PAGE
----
Bladder reconstruction (neobladder)

Your surgeon might make you a new bladder (neobladder) from a section of your bowel. After surgery, you pass urine through your urethra as you did before. It will feel different, and you have to learn how to do this.

It is a longer operation than a urostomy and is less common.  You have to pass a thin tube (catheter) through your urethra if you are unable to empty your new bladder. And there is the risk that you will need further surgery in the future.

Recto sigmoid pouch

A recto sigmoid pouch is when your back passage (rectum) is made into a pouch to collect urine like a bladder. After this surgery you pass urine out with your poo from your rectum.

This type of diversion is very uncommon. It is only carried out in a few hospitals, by highly specialist surgeons.

How you have surgery

Open surgery 

This means your surgeon makes one long cut in your tummy (abdomen) to remove your bladder.  

Keyhole surgery (laparoscopic surgery)

Keyhole surgery is also called minimal access or laparoscopic surgery. Instead of one large wound site on your abdomen you have several smaller wounds. Generally, with keyhole surgery people recover quicker.

The surgeon makes several small cuts on your tummy (abdomen). They put small surgical instruments and a laparoscope through these to carry out the operation. A laparoscope is like a narrow telescope that lights and magnifies the inside of your body. Your surgeon can see the images on a TV screen.

Some of the advantages of having surgery this way include:

  • lower length of stay in hospital

  • you need less pain medication

  • you lose less blood during the operation, so you need fewer blood transfusions

Robotic surgery

This is where the surgeon uses a machine (robot) to control the laparoscopic instruments during surgery. This is called robotically assisted laparoscopic surgery.

This is becoming the more common way of doing this cystectomy operation in the larger hospitals. Your surgeon may ask you to join a clinical trial to look at the benefits between open surgery and robotic surgery.

After surgery

After a big operation, you may wake up in the intensive care unit or a high dependency recovery unit. You usually move back to the ward within a day or so.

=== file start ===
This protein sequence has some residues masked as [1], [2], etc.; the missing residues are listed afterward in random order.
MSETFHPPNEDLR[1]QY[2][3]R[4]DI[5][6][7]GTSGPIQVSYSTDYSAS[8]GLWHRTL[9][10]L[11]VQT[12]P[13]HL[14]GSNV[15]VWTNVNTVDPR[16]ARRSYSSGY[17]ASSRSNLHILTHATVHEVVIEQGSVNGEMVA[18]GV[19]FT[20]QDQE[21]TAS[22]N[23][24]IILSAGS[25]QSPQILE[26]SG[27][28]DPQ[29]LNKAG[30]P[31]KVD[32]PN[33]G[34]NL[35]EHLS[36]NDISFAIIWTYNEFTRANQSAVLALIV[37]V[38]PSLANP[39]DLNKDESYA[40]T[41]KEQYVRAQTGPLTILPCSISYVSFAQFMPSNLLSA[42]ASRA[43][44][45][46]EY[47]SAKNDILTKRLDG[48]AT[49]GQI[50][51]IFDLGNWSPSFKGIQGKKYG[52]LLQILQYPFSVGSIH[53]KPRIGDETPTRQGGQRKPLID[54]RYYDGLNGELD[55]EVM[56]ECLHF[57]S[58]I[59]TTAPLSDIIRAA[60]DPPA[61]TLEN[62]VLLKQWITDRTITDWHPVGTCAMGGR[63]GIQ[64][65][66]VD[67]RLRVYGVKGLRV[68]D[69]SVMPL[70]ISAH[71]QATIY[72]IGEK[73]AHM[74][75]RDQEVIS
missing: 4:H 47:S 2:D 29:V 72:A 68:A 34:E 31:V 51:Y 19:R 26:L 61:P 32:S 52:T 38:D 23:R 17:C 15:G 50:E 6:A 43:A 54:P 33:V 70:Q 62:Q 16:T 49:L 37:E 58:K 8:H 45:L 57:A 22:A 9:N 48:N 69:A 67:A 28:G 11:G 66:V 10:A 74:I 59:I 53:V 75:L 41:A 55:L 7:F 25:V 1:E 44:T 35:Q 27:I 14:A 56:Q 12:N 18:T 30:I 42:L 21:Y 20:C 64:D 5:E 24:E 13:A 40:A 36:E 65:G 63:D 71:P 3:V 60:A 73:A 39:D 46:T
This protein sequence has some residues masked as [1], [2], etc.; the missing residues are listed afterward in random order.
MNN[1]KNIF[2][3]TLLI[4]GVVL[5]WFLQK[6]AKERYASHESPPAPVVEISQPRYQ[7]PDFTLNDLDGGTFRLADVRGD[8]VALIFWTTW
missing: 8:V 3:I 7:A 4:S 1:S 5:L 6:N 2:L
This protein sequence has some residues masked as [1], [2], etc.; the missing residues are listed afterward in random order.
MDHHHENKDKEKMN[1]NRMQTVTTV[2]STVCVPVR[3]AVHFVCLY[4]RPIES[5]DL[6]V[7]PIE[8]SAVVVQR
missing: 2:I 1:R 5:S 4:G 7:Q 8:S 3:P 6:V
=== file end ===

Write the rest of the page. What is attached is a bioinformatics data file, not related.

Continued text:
You usually stay in hospital for a 1 or 2 weeks.

Problems after surgery

There is a risk of problems or complications after any operation. Many problems are minor but some can be life threatening. Treating them as soon as possible is important.

We have a general page about problems after cystectomy and urinary diversion. 

Some of the possible problems depend on which type of urinary diversion you have. 

  • Bladder cancer: diagnosis and management 
    National Institute for Health and Care Excellence (NICE), 2015

  • BMJ Best Practice. Bladder Cancer
    D Lamm and others
    BMJ Publishing Group Ltd, 2018

  • Interventional Procedures Programme. Interventional procedure overview of laparoscopic cystectomy
    National Institute for Health and Care Excellence (NICE), 2008

  • Bladder cancer: overview and disease management. Part 1: non-muscle-invasive bladder cancer
    B Anderson
    British Journal of Nursing, 2018. Volume 27, Issue 9, Pages 27 – 37

  • EAU Guidelines on Non-muscle-invasive Bladder cancer (TaT1 and CIS)
    M Babjuk and others
    European Association of Urology, 2022

  • The information on this page is based on literature searches and specialist checking. We used many references and there are too many to list here. Please contact with details of the particular issue you are interested in if you need additional references for this information.

Last reviewed: 
11 Nov 2022
Next review due: 
11 Nov 2025